America's failure to get serious about GW recalls the story of the German bureaucrats who, as the Soviet tanks rolled into Berlin in April, 1945, were busy working on Hitler's paperclip requirements for the third quarter of the year. If they had only looked out their window they would have known the Third Reich was kaput.
If nothing else, Hurricane Sandy gave Americans an opportunity to look out their windows to recognize there's been a sea change in the weather. The giant storm killed more than 100 people, unhoused tens of thousands, forced the evacuation of hundreds of thousands more, turned off the lights for eight million souls, and inflicted an astounding $50 billion worth of damage. It even set back scientific research by drowning thousands of laboratory animals being used in clinical experiments in East Coast laboratories.
As the Nov. 5 issue of Bloomberg Businessweek reported, the number of natural disasters inflicting damage of $1 billion or more since 1996 more than doubled compared with the previous 15-year period. Like Dorothy in " The Wizard of Oz," the American public now believes, "I've a feeling we're not in Kansas anymore." A Pew Research Center poll last October found two-thirds of Americans think there is "solid evidence" the earth is getting warmer. This ain't the America those of us over 40 grew up in and we know it.
More bodies were retrieved from hardest-hit Compostela Valley and Davao Oriental provinces and six others impacted by Tuesday's storm, the Office of Civil Defense reported.
At least 200 of the victims died in Compostela Valley alone, including 78 villagers and soldiers who perished in a flash flood that swamped two emergency shelters and a military camp.
"Entire families may have been washed away," said Interior Secretary Mar Roxas, who visited New Bataan on Wednesday. The farming town of 45,000 people was a muddy wasteland of collapsed houses and coconut and banana trees felled by ferocious winds.(Italics added.)
In an essay titled, "It's Global Warming, Stupid," assistant managing editor Paul Barrett of Bloomberg Businessweek points out that Munich Re, the big German reinsurance firm, published a new report saying, "nowhere in the world is the rising number of natural catastrophes more evident than in North America." From 1980 through 2011, Barrett says, weather disasters caused losses totaling $1.06 trillion." (If the U.S. doesn't care about the Filipinos, it should realize its greenhouse gases are imperiling its own.)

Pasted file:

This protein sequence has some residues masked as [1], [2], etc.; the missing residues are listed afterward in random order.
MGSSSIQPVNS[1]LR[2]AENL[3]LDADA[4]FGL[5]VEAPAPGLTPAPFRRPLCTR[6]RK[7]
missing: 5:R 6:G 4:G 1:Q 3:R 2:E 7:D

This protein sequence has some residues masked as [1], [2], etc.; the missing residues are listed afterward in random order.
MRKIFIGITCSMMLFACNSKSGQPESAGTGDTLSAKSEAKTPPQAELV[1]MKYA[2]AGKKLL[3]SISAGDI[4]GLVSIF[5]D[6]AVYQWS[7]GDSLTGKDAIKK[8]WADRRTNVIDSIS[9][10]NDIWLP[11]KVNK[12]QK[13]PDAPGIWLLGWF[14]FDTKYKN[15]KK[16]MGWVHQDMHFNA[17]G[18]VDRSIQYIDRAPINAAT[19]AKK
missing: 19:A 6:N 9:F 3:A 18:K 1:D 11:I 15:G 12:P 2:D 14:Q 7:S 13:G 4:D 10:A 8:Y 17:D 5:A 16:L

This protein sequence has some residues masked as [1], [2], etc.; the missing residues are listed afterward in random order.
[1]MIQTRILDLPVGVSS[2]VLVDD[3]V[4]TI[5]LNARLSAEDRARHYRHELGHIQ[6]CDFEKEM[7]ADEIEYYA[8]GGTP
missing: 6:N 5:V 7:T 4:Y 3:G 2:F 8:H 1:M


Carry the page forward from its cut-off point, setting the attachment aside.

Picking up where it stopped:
Ominous as changing weather patterns have become, there is every prospect the lack of leadership in D.C. will make them worse. A major GW trigger will be the Keystone XL oil pipeline to tap the tar sands of Alberta, Canada.
If built, "Essentially, it's game over for the planet," said James Hansen, the head of NASA's Goddard Institute for Space Studies. He is quoted by reporter Jane Mayer in the Nov. 28th, 2011, issue of "The New Yorker" magazine as making the statement to environmental activist Bill McKibben.
Building the pipeline would hasten the extraction of exceptionally dirty crude oil, using huge amounts of water and heat, from the tar sands, which would then be piped across the United States, refined, and burned as fuel, releasing a vast new volume of greenhouse gas into the atmosphere, reporter Mayer writes.
"The tar sands' oil deposits may be a treasure trove second in value only to Saudi Arabia's, and the pipeline, as McKibben saw it, (and) posed a powerful test of America's resolve to develop cleaner sources of energy, as Barack Obama had promised to do in the 2008 campaign," Mayer wrote. McKibben is a scholar-in-residence at Middlebury College, Vt.The very idea of pumping more toxic greenhouse gas into the atmosphere when people's homes and lives are being washed away from New York to New Bataan is appalling. But anything can happen when a threat of this magnitude was virtually blacked out during the presidential debates and your myopic bureaucrats don't look out the window. #
(Sherwood Ross formerly worked for major dailies and wire services. Currently he runs a public relations firm "for good causes."